President Barack Obama may have reached the end of his term in the White House, but he is certainly not done fighting in battle to end HIV.
On Wednesday, the White House released a video addressing World AIDS Day, where Obama reflected on his administration’s commitment to the stopping the HIV pandemic not just in the United States, but also all over the world.
During his address, Obama committed to expanding countries HIV aid to reach a further two million by the end of next year.
“We have quadrupled the number people receiving treatment through PEPFAR. We are now supporting over 11 million men, women, and children across the world with lifesaving antiretroviral treatment and I have committed the U.S. to increase that number to 13 million people by the end of next year.”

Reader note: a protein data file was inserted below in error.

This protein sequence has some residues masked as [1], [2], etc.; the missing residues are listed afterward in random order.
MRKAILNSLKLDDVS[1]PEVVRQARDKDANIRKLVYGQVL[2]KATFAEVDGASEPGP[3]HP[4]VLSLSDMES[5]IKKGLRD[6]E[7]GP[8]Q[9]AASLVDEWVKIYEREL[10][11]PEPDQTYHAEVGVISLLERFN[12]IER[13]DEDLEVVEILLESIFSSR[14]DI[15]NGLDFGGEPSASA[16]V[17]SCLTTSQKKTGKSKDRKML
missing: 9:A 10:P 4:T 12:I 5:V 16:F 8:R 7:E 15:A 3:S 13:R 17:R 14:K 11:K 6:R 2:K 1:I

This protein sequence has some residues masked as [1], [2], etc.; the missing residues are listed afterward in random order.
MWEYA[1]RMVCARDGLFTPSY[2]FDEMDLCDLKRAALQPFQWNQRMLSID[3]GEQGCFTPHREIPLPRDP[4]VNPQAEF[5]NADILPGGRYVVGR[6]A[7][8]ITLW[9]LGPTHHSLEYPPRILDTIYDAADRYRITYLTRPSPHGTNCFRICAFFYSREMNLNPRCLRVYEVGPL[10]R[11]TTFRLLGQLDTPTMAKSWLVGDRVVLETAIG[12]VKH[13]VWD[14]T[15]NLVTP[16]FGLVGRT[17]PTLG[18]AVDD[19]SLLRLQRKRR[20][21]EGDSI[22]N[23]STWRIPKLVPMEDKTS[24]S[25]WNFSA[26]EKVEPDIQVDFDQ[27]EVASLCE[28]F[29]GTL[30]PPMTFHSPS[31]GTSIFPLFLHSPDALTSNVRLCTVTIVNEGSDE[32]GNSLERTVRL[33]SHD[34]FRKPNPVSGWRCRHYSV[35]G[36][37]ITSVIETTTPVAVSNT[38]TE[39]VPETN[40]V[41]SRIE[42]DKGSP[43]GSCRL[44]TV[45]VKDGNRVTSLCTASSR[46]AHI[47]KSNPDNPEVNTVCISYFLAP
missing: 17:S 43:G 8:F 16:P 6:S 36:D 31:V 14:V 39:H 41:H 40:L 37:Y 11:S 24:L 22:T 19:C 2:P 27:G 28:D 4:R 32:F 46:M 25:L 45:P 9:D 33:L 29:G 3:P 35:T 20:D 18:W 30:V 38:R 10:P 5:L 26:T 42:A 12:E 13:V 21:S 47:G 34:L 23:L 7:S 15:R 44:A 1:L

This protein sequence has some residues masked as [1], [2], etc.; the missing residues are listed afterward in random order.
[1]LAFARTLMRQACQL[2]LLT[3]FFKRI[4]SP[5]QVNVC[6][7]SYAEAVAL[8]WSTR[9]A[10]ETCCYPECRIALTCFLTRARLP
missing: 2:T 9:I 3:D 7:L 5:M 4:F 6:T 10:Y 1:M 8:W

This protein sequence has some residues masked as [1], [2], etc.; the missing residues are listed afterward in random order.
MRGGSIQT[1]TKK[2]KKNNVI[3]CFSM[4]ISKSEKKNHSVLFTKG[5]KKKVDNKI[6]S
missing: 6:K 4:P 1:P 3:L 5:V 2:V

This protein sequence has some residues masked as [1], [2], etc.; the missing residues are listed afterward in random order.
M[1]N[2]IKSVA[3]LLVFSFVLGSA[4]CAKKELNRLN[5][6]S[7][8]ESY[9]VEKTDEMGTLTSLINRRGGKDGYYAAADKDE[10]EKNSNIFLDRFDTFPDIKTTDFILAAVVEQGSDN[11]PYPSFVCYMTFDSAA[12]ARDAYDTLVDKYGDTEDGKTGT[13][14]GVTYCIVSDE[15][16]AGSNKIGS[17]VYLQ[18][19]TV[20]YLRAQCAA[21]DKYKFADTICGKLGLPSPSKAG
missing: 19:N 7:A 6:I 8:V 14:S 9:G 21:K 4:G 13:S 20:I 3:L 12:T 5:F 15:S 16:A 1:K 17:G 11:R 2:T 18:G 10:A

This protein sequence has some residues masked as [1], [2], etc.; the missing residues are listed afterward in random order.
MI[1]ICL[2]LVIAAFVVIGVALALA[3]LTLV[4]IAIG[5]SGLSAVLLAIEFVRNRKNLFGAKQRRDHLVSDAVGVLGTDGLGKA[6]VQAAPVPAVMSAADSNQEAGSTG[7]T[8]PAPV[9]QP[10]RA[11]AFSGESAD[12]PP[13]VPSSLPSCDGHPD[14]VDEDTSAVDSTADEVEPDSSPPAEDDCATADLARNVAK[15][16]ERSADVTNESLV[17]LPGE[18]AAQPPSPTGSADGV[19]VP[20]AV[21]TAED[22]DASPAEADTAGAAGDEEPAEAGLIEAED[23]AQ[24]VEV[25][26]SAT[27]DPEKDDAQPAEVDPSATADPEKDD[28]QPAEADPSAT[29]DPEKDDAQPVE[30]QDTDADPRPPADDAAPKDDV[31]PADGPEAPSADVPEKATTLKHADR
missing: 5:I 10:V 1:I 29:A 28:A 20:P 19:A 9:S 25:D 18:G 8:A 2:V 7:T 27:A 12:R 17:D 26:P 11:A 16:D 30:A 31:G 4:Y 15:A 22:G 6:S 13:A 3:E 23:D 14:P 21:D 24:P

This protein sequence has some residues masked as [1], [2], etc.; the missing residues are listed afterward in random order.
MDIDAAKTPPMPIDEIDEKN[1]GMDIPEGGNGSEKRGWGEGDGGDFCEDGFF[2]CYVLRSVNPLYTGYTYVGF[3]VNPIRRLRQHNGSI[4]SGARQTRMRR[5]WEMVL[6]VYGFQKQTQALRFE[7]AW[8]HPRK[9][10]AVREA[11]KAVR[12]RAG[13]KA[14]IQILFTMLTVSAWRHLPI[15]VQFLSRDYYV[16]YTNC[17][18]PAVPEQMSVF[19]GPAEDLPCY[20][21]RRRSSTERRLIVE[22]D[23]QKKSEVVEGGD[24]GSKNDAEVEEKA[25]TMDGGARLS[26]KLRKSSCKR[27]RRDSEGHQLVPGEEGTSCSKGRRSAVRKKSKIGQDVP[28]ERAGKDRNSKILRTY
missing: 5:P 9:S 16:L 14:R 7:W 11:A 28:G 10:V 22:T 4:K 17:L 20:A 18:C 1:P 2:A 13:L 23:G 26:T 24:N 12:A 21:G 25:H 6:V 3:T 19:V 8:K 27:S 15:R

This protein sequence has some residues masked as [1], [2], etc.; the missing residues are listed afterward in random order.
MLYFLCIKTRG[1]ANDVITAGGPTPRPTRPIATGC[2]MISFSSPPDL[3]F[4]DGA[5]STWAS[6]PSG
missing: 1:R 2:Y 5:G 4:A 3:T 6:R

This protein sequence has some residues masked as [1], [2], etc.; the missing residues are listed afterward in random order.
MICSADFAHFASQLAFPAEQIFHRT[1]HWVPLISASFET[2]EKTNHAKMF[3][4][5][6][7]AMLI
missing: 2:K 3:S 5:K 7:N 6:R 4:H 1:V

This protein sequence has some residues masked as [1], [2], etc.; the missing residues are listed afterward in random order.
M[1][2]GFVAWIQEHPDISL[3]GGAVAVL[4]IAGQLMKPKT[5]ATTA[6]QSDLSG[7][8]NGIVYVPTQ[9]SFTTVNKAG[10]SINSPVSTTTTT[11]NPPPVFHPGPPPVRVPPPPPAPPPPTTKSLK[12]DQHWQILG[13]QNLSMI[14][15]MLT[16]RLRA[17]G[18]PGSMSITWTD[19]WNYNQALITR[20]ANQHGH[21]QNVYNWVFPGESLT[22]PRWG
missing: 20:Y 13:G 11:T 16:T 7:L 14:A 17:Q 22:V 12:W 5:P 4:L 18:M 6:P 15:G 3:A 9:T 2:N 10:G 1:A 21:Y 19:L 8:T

Obama finished his address by reaffirming his personal commitment to the cause beyond his presidency.
HIV in the Nation’s Capital
“There have been great strides in the district to ending the HIV epidemic,” said Megan Coleman, Whitman-Walker Health Director of Community Research.
Coleman says that there has been a 70% overall decrease in new HIV diagnoses in the past seven years. “However, along with the positive strides towards ending the HIV epidemic,” she said.
“Communities of color, especially African Americans, are disproportionally affected. While HIV risk has affected many populations, African American residents represent 75% of people living with HIV and represent under 50% of the population of Washington D.C.,” Coleman explained.
Engaging the LGBTQ Community
As HIV disproportionately affect the LGBTQ community, particularly men who have sex with men, the White House will host its latest regional LGBT Summit in New Orleans on Thursday, December 1.
These regional LGBT Summits provide an opportunity to highlight federal services available to the LGBTQ community, lift up the work of local LGBTQ activists and allies, and create a networking forum for advocates to connect and discuss ideas.